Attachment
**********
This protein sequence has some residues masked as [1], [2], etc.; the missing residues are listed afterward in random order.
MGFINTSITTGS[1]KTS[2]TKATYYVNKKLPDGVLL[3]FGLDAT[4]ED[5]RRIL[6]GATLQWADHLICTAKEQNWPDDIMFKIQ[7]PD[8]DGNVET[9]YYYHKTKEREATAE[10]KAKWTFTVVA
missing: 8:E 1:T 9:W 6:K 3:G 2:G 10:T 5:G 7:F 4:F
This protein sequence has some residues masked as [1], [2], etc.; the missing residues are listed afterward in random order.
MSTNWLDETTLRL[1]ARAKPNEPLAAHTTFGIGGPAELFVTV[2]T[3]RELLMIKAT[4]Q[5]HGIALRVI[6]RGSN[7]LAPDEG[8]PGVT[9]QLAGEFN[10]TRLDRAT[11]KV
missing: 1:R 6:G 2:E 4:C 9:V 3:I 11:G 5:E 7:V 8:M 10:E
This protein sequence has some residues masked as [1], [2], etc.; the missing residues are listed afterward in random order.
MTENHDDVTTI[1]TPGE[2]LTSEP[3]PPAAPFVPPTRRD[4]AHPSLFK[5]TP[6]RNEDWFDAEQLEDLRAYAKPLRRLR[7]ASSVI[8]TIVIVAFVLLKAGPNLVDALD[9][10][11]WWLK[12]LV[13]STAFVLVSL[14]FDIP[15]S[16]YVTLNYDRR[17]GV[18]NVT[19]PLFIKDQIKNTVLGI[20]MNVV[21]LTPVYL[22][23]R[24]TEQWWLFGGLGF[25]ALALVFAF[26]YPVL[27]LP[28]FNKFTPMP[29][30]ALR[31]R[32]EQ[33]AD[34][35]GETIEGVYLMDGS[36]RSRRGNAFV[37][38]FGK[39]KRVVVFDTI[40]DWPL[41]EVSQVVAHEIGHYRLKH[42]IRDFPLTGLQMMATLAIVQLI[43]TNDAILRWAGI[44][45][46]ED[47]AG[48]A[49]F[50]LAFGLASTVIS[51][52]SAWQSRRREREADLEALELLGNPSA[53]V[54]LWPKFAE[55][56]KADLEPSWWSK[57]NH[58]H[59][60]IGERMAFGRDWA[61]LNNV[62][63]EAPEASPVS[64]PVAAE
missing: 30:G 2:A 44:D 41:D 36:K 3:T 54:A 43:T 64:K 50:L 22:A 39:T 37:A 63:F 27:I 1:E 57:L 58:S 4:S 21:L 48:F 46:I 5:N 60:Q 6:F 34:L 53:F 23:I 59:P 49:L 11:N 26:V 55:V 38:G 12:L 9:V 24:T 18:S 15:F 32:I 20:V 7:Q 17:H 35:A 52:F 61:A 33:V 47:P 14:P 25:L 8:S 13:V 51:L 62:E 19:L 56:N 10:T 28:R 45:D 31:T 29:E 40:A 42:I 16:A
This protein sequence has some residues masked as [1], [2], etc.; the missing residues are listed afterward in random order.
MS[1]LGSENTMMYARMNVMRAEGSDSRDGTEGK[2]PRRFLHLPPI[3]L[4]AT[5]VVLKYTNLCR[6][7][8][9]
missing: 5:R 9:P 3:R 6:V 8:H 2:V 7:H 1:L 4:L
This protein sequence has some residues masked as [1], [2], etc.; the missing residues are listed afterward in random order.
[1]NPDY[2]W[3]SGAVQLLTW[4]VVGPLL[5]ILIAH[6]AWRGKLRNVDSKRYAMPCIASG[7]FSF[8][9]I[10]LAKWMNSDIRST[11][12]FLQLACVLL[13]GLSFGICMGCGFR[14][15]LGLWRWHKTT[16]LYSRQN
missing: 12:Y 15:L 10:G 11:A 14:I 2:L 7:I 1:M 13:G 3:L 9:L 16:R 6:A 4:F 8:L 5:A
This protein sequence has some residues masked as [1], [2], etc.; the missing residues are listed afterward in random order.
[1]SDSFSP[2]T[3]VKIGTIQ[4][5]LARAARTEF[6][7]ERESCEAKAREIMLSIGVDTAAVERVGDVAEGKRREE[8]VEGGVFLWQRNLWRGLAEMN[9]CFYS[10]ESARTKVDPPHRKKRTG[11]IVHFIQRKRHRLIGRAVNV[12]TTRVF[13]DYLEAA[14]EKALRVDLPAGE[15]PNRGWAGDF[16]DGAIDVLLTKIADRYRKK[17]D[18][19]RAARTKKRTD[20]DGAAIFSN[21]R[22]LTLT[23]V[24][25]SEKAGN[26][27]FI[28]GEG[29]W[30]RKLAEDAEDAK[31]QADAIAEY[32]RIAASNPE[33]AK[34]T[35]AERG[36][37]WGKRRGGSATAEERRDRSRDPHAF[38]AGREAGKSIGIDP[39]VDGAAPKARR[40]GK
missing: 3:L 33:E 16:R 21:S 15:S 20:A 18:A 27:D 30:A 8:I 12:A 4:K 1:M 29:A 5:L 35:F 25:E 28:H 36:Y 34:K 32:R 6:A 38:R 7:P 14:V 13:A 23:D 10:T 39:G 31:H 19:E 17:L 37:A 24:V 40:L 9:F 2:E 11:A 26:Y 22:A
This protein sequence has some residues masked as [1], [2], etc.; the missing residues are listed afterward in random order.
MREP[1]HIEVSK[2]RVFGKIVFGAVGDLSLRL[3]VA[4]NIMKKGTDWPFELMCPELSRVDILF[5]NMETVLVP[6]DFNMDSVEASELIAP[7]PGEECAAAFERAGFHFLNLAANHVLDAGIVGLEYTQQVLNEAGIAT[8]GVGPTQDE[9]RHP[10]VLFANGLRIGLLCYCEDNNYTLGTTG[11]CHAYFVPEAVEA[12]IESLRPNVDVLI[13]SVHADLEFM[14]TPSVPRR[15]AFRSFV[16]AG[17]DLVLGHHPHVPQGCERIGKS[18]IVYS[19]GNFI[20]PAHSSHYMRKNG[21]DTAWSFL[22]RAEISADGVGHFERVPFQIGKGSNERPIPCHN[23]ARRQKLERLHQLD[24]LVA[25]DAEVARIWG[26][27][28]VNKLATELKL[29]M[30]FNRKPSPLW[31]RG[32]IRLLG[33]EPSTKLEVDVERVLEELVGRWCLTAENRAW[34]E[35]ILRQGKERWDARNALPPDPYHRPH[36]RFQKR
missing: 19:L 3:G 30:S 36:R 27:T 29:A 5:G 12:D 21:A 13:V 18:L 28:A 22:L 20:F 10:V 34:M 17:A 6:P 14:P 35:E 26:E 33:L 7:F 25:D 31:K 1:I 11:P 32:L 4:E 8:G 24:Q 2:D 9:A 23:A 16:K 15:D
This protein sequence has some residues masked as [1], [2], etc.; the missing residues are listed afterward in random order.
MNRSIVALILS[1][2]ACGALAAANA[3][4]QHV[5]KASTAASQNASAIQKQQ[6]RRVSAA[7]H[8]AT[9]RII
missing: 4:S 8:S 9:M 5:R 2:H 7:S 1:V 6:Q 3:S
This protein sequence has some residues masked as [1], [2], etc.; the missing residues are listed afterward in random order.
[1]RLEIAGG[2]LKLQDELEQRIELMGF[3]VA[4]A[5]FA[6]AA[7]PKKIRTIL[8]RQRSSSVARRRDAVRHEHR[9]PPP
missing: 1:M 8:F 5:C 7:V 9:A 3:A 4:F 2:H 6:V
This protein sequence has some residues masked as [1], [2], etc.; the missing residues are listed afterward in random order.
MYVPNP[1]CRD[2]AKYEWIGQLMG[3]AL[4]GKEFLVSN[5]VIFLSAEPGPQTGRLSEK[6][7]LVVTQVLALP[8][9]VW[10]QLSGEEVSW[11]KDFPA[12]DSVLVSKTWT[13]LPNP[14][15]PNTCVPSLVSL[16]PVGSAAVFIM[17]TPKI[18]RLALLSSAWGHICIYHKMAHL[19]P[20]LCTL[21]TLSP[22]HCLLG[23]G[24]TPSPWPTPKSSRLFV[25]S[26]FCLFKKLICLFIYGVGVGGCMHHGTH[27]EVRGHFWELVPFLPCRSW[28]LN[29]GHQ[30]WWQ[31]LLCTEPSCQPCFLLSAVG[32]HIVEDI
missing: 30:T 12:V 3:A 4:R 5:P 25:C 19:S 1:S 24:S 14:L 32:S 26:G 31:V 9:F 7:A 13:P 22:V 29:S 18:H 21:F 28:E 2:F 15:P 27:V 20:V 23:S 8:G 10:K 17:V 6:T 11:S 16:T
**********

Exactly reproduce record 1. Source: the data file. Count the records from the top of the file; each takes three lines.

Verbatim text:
This protein sequence has some residues masked as [1], [2], etc.; the missing residues are listed afterward in random order.
MGFINTSITTGS[1]KTS[2]TKATYYVNKKLPDGVLL[3]FGLDAT[4]ED[5]RRIL[6]GATLQWADHLICTAKEQNWPDDIMFKIQ[7]PD[8]DGNVET[9]YYYHKTKEREATAE[10]KAKWTFTVVA
missing: 8:E 1:T 9:W 6:K 3:G 2:G 10:T 5:G 7:F 4:F